My final poem is one stanza of a renga that all the Tupelo 30/30 Project poets participated in. This marks the official end to my participation in the challenge for the month of August.
I had a good time.
I’ve said elsewhere (and to anyone kind enough to listen) that participating in the project was harder than I thought it would be. I’m used to writing every day. I’m not afraid to write a bad poem; I’m pretty sure I’ve written a lot of it. You can’t avoid it if you write every day, and I’ve been doing it for a couple of years no. I can usually manage to peck something out on the keyboard. Some days it comes more easily than others, and this was true for the challenge as well, but overall, the challenge was just plain harder. It seemed that I had to call on different wellsprings of energy or inspiration.
It’s possible that committing to raising money for Tupelo added some kind of pressure to the old wavy matter sitting thick and still in my skull. But, no one stood behind me cracking a whip. It was very much, “We’re just happy with what ever you can contribute.”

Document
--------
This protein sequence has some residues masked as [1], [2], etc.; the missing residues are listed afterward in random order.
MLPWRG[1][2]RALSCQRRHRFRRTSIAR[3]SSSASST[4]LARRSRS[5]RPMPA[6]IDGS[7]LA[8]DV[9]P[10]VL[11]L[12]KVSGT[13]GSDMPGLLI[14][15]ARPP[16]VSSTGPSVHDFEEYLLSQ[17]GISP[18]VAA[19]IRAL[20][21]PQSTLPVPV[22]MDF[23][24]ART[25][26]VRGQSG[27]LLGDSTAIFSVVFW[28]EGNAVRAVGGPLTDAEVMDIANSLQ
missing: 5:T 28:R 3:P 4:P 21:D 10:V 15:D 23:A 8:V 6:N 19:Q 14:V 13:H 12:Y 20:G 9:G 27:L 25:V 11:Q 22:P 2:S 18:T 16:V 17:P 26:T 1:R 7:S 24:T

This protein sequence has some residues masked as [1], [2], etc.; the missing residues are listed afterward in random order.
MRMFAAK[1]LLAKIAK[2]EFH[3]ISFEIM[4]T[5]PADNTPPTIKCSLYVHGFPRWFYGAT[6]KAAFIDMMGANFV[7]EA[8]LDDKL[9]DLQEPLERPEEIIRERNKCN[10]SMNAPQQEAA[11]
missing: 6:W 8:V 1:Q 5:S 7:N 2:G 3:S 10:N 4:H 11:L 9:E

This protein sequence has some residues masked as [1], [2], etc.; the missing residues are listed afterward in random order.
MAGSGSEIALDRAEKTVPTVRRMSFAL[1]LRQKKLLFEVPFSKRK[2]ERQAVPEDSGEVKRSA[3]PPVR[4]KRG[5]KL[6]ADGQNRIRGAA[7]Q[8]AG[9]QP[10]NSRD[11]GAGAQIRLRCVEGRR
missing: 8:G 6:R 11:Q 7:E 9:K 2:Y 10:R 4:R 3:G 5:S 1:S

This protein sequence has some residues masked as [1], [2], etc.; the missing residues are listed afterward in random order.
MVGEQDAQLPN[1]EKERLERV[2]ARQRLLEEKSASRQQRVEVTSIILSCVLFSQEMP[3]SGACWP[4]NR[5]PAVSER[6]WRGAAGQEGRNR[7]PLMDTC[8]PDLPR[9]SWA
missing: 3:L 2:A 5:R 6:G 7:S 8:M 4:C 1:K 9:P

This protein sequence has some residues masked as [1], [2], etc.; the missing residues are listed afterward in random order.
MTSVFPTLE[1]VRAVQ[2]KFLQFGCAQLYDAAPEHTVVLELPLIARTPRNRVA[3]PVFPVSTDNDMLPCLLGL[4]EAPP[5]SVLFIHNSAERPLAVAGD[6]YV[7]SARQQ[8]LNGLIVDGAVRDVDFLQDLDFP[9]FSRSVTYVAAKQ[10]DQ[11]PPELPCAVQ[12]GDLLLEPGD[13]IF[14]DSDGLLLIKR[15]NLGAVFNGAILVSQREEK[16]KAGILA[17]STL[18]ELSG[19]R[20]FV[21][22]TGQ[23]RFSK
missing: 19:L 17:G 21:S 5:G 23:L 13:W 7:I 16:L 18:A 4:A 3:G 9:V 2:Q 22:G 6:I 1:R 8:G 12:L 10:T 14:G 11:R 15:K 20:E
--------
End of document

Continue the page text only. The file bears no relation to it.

And maybe that’s it. The idea of being a contributor. Sitting alone at my computer, I can write something I like, or hate, or think is funny, and hit the publish button. Some of you are kind enough to let me know if you like it or think it is funny; some of you will even call me out for taking the easy way out in a poem. no one has said they’ve hated one of my poems, or that I’ve ruined their life. Yet. And I enjoy being part of the community, interacting in the comments and sometimes in email.
But that still seems to be fundamentally different, that being a contributor. Contributing implies you believe that you have something to offer. Contributing means that others, who are on the receiving end of your beneficence, expect that what you are submitting has value. I don’t usually think of what I do as a valuable thing. It’s just something I do because I need to do it.
So, for all of you who have willingly or otherwise treated me as a contributor, I thank you.
The renga is available to read at the Tupelo 30/30 project page.